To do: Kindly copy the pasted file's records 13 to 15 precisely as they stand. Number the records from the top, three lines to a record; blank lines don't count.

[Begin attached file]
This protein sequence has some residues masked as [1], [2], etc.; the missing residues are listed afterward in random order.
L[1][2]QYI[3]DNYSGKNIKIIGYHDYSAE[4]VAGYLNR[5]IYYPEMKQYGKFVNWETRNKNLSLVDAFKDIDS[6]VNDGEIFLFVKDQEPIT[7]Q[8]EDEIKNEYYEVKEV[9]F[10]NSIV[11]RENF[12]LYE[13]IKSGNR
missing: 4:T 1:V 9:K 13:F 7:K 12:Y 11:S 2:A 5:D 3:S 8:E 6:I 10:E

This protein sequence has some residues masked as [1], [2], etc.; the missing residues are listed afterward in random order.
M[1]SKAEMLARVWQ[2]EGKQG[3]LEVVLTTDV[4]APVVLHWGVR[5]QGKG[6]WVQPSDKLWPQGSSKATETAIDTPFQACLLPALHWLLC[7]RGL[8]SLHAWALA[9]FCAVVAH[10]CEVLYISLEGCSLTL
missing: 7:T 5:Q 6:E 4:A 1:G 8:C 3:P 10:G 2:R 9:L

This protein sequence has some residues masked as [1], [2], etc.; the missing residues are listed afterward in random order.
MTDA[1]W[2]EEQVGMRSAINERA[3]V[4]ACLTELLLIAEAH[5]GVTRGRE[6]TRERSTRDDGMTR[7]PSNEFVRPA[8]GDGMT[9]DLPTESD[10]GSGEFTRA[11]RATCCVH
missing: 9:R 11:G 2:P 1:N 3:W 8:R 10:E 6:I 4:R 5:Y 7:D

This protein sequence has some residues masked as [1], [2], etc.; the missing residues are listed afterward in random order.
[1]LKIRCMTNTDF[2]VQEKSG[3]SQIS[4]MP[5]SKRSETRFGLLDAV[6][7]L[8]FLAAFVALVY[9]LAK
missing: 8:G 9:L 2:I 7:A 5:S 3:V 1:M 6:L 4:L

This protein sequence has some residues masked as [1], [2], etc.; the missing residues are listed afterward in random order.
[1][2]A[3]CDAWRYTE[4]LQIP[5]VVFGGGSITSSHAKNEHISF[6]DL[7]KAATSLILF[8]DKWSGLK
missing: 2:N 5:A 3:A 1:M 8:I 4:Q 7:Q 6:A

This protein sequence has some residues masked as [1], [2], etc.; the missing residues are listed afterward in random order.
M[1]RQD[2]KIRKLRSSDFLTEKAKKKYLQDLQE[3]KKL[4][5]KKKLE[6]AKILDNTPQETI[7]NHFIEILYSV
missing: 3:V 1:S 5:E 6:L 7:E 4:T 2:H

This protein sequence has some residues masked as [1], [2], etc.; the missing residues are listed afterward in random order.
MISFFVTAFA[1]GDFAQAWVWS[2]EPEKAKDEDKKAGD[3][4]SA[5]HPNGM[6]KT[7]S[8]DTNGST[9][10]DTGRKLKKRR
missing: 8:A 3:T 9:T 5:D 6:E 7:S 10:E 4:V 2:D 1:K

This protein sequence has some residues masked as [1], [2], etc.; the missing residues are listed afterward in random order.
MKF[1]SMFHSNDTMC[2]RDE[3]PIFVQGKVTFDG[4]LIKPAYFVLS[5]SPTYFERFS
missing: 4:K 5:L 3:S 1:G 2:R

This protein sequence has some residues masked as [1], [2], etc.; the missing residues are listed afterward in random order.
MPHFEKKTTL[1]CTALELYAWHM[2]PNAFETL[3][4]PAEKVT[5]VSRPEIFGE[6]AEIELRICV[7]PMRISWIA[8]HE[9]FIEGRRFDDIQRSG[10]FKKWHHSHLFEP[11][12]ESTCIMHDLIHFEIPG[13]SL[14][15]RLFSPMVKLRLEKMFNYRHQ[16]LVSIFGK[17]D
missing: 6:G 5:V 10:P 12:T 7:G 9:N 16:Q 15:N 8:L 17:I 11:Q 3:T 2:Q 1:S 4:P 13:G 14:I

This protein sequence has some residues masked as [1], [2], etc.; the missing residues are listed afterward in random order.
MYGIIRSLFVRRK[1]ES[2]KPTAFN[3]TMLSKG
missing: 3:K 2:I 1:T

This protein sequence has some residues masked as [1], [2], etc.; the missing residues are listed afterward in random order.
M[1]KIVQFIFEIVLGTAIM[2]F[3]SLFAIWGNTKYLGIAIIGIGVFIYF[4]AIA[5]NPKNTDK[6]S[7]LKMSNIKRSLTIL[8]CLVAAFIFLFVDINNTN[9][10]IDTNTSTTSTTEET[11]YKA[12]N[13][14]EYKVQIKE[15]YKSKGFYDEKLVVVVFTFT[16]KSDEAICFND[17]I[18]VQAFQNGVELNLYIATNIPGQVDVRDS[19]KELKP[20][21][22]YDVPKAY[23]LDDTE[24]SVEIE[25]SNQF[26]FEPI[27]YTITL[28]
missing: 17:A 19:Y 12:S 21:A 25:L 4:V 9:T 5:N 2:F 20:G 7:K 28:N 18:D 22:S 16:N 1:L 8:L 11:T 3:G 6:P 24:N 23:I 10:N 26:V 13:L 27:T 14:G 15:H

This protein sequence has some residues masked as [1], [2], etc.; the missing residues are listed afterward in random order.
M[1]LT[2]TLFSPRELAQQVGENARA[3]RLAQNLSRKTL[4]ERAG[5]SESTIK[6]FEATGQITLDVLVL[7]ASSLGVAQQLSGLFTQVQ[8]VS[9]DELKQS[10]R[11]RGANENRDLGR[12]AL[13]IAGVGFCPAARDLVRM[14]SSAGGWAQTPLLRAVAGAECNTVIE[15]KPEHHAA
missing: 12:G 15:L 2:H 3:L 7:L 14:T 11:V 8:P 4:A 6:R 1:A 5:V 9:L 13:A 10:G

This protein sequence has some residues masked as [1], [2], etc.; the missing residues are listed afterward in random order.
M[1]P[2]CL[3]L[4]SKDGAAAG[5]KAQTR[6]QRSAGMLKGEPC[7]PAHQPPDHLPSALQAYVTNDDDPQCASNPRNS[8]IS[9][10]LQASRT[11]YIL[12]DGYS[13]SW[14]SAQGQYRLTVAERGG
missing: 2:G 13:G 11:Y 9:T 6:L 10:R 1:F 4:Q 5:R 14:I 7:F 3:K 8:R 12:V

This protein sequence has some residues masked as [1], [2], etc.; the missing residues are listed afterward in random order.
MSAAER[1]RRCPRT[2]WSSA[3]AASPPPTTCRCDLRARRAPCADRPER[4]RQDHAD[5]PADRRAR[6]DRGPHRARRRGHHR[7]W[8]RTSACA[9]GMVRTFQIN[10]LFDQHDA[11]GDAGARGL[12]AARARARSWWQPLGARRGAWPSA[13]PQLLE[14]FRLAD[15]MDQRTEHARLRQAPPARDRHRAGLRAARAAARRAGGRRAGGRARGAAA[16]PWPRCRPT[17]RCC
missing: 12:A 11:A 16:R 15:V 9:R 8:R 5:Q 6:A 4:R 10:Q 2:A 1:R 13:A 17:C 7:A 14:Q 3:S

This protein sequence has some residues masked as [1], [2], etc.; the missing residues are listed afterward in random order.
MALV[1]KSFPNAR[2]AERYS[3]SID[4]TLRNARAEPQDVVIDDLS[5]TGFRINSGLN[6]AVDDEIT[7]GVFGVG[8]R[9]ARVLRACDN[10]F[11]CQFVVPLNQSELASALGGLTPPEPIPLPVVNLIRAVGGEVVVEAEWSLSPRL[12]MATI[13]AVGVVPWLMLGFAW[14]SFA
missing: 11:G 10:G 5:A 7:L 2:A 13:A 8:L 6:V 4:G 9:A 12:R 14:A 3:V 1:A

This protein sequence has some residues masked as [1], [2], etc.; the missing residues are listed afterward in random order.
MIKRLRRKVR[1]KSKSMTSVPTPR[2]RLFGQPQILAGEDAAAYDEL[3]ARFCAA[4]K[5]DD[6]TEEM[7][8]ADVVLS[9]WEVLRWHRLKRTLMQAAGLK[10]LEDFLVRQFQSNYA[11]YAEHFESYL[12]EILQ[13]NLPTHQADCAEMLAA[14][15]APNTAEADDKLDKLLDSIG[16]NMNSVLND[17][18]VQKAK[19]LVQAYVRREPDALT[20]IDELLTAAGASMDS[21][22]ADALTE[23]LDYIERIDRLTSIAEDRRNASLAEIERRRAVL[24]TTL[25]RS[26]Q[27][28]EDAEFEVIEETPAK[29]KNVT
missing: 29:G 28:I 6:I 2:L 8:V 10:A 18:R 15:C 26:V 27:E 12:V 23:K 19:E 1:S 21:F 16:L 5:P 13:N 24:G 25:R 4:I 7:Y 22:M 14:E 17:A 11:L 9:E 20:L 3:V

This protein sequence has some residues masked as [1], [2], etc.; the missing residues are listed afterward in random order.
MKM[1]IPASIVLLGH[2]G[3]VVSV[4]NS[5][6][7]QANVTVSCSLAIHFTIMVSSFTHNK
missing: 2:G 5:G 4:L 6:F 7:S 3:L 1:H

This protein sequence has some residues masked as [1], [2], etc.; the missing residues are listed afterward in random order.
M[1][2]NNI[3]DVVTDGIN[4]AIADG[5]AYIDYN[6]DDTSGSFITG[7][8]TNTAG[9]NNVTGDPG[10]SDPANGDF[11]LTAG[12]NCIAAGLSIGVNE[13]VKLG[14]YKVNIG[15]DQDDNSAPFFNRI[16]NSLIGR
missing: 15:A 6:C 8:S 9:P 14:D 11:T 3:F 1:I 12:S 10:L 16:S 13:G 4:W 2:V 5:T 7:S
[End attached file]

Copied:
This protein sequence has some residues masked as [1], [2], etc.; the missing residues are listed afterward in random order.
M[1]P[2]CL[3]L[4]SKDGAAAG[5]KAQTR[6]QRSAGMLKGEPC[7]PAHQPPDHLPSALQAYVTNDDDPQCASNPRNS[8]IS[9][10]LQASRT[11]YIL[12]DGYS[13]SW[14]SAQGQYRLTVAERGG
missing: 2:G 13:G 11:Y 9:T 6:L 10:R 1:F 4:Q 5:R 14:I 7:F 3:K 8:R 12:V

This protein sequence has some residues masked as [1], [2], etc.; the missing residues are listed afterward in random order.
MSAAER[1]RRCPRT[2]WSSA[3]AASPPPTTCRCDLRARRAPCADRPER[4]RQDHAD[5]PADRRAR[6]DRGPHRARRRGHHR[7]W[8]RTSACA[9]GMVRTFQIN[10]LFDQHDA[11]GDAGARGL[12]AARARARSWWQPLGARRGAWPSA[13]PQLLE[14]FRLAD[15]MDQRTEHARLRQAPPARDRHRAGLRAARAAARRAGGRRAGGRARGAAA[16]PWPRCRPT[17]RCC
missing: 12:A 11:A 16:R 15:V 9:R 8:R 5:Q 6:A 4:R 10:Q 2:A 1:R 13:A 17:C 7:A 14:Q 3:S

This protein sequence has some residues masked as [1], [2], etc.; the missing residues are listed afterward in random order.
MALV[1]KSFPNAR[2]AERYS[3]SID[4]TLRNARAEPQDVVIDDLS[5]TGFRINSGLN[6]AVDDEIT[7]GVFGVG[8]R[9]ARVLRACDN[10]F[11]CQFVVPLNQSELASALGGLTPPEPIPLPVVNLIRAVGGEVVVEAEWSLSPRL[12]MATI[13]AVGVVPWLMLGFAW[14]SFA
missing: 11:G 10:G 5:A 7:L 2:A 13:A 8:L 6:V 4:G 9:A 12:R 14:A 3:V 1:A